Montreal commuters geared up over the weekend to witness the launch of the city’s new light-rail train. This ambitious infrastructure project promised to reshape the way residents and visitors navigate the city, offering a more efficient, sustainable and comfortable mode of public transit, despite being several years late and millions of dollars over cost.
The light-rail project, known as the Réseau Express Métropolitain (REM), has been eagerly awaited since its announcement several years ago. It was developed by the Caisse de dépôt et placement du Québec (CBDQ), and operated by CDPQ Infra, a subsidiary dedicated to infrastructure projects.
The REM is a large undertaking, comprising an extensive network that will span approximately 67km and 26 stations, connecting key areas within the city and its suburbs.
Light rail goes green
One of the most striking features of Montreal’s light-rail train is its emphasis on sustainability. The REM aims to significantly reduce greenhouse gas emissions by encouraging people to opt for public transportation instead of private cars. With its electric-powered trains and advanced energy-efficient systems, the REM is expected to have a substantially lower carbon footprint compared with traditional diesel-powered trains and buses.
The REM’s design also prioritises passenger comfort and convenience. Its more spacious train carriages are equipped with modern amenities, including air conditioning, Wi-Fi connectivity, and charging stations for electronic devices. Moreover, the trains will be accessible to individuals with reduced mobility, ensuring inclusivity.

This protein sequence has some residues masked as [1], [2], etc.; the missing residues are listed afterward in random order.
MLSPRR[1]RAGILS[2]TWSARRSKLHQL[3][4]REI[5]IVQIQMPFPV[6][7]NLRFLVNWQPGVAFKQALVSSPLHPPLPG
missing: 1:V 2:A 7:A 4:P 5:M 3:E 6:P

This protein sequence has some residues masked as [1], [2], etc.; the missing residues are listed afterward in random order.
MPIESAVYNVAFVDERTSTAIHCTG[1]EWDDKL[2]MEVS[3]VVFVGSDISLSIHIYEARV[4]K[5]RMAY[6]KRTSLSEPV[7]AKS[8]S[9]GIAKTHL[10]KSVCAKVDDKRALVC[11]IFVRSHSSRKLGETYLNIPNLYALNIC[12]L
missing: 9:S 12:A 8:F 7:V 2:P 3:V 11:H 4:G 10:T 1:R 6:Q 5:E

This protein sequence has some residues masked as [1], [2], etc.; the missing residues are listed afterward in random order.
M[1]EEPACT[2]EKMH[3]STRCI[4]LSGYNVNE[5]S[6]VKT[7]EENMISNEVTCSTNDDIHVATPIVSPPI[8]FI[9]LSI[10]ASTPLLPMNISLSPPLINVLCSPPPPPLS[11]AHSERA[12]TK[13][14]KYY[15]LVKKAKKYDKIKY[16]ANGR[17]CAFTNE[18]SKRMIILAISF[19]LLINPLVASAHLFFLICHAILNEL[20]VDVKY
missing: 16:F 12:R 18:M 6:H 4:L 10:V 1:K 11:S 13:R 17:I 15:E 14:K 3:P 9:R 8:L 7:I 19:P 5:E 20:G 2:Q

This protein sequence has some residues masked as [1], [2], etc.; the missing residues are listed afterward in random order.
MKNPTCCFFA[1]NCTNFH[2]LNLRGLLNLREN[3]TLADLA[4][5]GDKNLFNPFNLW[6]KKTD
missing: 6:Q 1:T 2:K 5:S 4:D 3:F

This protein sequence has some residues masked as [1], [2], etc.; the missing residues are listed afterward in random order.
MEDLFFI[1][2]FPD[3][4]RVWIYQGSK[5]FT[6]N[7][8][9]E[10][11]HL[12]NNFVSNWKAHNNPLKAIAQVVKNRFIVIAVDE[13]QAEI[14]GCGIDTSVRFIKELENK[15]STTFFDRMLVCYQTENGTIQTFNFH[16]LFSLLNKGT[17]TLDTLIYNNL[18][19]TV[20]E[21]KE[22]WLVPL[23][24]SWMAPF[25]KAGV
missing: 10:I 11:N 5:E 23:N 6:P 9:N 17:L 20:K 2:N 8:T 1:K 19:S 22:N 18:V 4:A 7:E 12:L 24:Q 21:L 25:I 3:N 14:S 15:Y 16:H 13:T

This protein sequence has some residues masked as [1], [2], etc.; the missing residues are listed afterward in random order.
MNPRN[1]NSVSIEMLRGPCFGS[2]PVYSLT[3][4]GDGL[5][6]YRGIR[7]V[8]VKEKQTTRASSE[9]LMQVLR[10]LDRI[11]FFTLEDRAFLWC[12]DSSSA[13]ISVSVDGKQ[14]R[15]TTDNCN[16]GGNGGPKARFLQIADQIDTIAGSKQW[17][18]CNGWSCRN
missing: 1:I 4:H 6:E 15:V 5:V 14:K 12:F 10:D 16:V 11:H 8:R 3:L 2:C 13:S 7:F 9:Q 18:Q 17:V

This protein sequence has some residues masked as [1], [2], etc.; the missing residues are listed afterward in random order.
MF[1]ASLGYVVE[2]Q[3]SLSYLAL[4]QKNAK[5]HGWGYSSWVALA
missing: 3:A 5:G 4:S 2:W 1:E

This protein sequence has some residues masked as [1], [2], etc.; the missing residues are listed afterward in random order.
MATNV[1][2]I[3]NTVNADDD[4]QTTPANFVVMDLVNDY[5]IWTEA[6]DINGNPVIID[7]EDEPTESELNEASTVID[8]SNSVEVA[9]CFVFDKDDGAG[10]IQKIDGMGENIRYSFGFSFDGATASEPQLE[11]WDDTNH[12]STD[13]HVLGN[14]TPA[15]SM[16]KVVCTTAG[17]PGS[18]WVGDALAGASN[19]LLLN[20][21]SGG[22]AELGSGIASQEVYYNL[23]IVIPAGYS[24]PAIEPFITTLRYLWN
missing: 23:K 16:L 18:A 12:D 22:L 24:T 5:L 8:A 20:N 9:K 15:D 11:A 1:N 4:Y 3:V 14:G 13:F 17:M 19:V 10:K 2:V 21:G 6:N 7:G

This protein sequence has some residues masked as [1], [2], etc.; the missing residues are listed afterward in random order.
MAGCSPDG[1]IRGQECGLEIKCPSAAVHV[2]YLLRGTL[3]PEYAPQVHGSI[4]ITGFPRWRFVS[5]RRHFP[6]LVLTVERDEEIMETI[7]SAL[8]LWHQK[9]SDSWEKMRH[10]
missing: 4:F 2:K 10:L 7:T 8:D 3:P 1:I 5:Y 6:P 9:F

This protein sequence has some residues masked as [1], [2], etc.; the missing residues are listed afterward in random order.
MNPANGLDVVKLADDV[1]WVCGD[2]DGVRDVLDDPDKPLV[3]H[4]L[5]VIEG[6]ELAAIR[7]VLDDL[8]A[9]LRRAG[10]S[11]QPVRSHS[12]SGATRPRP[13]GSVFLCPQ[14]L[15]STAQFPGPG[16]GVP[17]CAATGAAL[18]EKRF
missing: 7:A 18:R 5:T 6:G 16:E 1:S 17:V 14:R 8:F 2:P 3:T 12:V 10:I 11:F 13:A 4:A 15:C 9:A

Montreal for profit
While the REM project has brought some economic benefits to Montreal and the surrounding regions, with the construction of the light-rail train having generated numerous job opportunities, boosting employment and contributing to the local economy, some have warned against the dangers of privatisation of public transit infrastructure.
The improved transportation infrastructure is expected to stimulate real estate development, attracting businesses and residents to areas along the train route. This urban renewal could lead to increased property values and further economic growth, though it could have the same effect as London’s Crossrail (the Elizabeth Line) and raise prices high enough to push local residents out.
[Read more: Why Montréal is doubling down on public transport]